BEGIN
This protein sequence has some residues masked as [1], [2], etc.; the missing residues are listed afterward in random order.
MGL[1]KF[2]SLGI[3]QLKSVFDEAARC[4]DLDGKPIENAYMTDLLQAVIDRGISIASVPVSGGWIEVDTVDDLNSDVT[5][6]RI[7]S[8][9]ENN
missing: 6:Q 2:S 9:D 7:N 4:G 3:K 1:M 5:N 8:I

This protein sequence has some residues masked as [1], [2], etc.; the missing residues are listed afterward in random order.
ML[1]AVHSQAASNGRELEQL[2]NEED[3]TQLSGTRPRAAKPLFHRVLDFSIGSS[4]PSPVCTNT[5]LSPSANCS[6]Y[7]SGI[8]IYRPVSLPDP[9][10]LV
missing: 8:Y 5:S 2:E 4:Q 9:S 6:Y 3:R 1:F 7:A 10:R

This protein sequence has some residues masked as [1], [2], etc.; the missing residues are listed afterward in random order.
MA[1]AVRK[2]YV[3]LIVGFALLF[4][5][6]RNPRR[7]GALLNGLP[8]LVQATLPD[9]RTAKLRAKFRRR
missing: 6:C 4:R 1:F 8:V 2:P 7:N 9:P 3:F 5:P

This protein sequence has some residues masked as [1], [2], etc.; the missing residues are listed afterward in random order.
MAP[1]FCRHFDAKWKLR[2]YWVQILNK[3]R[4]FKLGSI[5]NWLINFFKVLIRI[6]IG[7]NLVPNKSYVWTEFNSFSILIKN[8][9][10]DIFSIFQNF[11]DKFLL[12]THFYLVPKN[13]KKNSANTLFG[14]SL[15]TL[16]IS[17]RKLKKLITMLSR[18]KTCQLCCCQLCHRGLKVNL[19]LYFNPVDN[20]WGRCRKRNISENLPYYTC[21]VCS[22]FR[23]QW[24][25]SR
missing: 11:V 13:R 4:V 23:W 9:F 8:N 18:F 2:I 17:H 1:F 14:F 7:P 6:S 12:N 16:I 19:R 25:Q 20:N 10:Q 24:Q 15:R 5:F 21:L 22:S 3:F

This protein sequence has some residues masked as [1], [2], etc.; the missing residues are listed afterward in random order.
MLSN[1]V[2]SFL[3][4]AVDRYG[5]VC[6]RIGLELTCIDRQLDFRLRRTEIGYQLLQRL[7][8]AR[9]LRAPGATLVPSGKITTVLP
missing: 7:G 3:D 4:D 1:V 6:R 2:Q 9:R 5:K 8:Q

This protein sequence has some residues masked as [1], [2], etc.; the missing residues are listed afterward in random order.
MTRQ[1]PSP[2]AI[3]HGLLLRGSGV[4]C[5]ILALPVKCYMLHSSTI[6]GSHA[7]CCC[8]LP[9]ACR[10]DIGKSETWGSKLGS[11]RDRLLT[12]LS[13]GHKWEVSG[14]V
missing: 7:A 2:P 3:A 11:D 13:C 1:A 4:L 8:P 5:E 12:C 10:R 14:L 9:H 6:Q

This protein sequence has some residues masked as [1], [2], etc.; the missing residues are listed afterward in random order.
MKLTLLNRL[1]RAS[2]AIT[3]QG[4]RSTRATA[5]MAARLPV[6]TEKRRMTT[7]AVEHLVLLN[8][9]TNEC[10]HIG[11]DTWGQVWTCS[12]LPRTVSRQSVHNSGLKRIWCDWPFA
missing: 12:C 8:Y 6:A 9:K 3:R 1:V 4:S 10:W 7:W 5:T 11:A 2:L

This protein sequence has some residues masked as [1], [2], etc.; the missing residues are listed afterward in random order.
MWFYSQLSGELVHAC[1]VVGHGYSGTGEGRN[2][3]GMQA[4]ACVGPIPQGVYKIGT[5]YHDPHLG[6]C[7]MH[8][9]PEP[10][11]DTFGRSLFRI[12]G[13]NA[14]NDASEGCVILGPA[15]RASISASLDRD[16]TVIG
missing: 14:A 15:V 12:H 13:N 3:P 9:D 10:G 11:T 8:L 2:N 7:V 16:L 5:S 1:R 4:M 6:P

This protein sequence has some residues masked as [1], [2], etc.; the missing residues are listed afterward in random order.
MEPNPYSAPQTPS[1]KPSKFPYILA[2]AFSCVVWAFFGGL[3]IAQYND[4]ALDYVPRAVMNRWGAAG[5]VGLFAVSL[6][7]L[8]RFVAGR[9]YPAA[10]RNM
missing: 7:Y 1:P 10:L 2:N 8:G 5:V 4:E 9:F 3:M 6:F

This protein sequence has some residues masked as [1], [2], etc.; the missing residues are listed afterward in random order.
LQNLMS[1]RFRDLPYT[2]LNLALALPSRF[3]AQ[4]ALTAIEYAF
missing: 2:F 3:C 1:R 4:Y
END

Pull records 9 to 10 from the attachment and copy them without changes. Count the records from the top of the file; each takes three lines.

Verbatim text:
This protein sequence has some residues masked as [1], [2], etc.; the missing residues are listed afterward in random order.
MEPNPYSAPQTPS[1]KPSKFPYILA[2]AFSCVVWAFFGGL[3]IAQYND[4]ALDYVPRAVMNRWGAAG[5]VGLFAVSL[6][7]L[8]RFVAGR[9]YPAA[10]RNM
missing: 7:Y 1:P 10:L 2:N 8:G 5:V 4:E 9:F 3:M 6:F

This protein sequence has some residues masked as [1], [2], etc.; the missing residues are listed afterward in random order.
LQNLMS[1]RFRDLPYT[2]LNLALALPSRF[3]AQ[4]ALTAIEYAF
missing: 2:F 3:C 1:R 4:Y